Norwegian Church housed secret synagogue during Nazi occupation

. 1 min read

During World War II and the German occupation of Norway, Trondheim Methodist Church’s loft was used as a secret synagogue for the local Jewish community. The church’s pastor and lay leader made the decision at great personal risk. Photo courtesy of Ole-Einar Andersen.

By Karl Anders Ellingsen
Jan. 31, 2017 | TRONDHEIM, Norway (UMNS)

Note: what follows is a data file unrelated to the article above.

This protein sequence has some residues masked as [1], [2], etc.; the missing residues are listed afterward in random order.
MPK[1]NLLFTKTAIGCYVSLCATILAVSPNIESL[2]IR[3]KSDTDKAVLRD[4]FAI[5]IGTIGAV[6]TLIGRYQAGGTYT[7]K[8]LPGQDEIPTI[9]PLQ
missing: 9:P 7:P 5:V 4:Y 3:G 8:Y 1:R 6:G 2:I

The Trondheim United Methodist Church — which housed a secret synagogue during Nazi occupation of Norway — will be designated a United Methodist historical site on Feb. 5 for the congregation’s work for indigenous and marginalized people.
In addition to the work during the Nazi occupation, the church was used in 1917 by the Sami, the indigenous people of the Nordic countries, for a political gathering. At the time, the Norwegian government and society were pressuring the Sami to “become Norwegians” and give up their traditional life. Sami children were forced to learn and speak Norwegian, use “modern” clothing, give up their traditional music and learn “civilized” professions.